Tuesday, 30 August 2011

TIFF '11 — THE IDES OF MARCH


"Nothing bad happens when you're doing the right thing."

The Ides of March is George Clooney's fourth outing as film director, resulting in his millionth (billionth?) trip to Toronto for the festival. It's programmed as a Gala title, and those in the know have it on their Must-See list. So — is it? Must we see the political intrigue drama that has everyone around excited?

In short: yes. Yes it is, and yes you should.

Based off the play Farragut North, the film is centred around Ryan Gosling's character, Stephen Meyers, who is one of the hotshot strategists for Democrat Presidential candidate, Mike Morris (George Clooney). 

Meyers, who believes firmly in the potential of Morris's leadership, looks at the political landscape with sharp wit, knowledge, and even a little bit of optimism. Thankfully for Morris, Meyers is great at his job, and leads the campaign to hopeful numbers in the polls. Things are going extremely well. 

 Unfortunately, however, Meyers seems to ignore the majority of the back-room tactics (blackmail, extortion, etc) that are routinely used in American politics. When he naively falls prey to a Republican's sabotage scheme, Meyers is placed in an incredibly difficult position — one made worse by Marisa Tomei's conniving NYT journalist, Ida Horowicz. 

It's here — under the table, behind closed doors — that the film really begins to power through the bullshit of the American political system. There are twists and turns that are, well...expected, but at the same time, astonishing. Clooney clearly hates the ravenous 24 hour news cycle, the demagoguery, the tricks, the ploys, the polls, the numbers...it's all so fake and so incredibly insular.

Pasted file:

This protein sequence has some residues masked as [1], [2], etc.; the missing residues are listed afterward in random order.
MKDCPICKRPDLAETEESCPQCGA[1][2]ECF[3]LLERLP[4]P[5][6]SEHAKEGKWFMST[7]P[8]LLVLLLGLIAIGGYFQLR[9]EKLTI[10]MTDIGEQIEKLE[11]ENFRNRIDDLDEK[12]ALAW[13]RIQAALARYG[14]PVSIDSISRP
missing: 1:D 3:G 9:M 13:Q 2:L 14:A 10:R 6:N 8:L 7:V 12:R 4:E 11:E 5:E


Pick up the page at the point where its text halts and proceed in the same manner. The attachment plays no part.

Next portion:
There's a moment in the film where you realize that the politics exist in a bubble, and everything outside of it is unnecessary or irrelevant. As Meyers says, he's "married to the campaign." It's a very depressing thought to have, but one that is undoubtedly critical to the farce the real-life Presidential races have become. Meyers learns the true integrity of many of the people he works for and respects — yet the audience will likely judge his actions as harshly as he does. 

The film is impeccably made. The acting is top-notch from everyone involved, including Philip Seymour Hoffman and Max Minghella, who I'm liking more and more since The Social Network. It's a great thing to take in a good performance, and this film has them in spades.

The only drawback I can really focus on is the script, which feels a little heavy. While biting, crisp, and ingenious at times, it's often very wordy, and I imagine the film will be difficult to follow for some. Oh well. There's a lot of dialogue — well-written, of course, but a lot.

Don't miss The Ides of March. It opens wide in October, so the priority of seeing it at TIFF is likely not as high as you think it should be, but it's a film that deserves to be watched. The film is especially relevant due to the 2012 Presidential race happening south of the border, but also due to the political climate that needs some restructuring. As it stands now, it's too easily manipulated by people who care about money and winning rather than philosophical ideals. At least, so sayeth Clooney.


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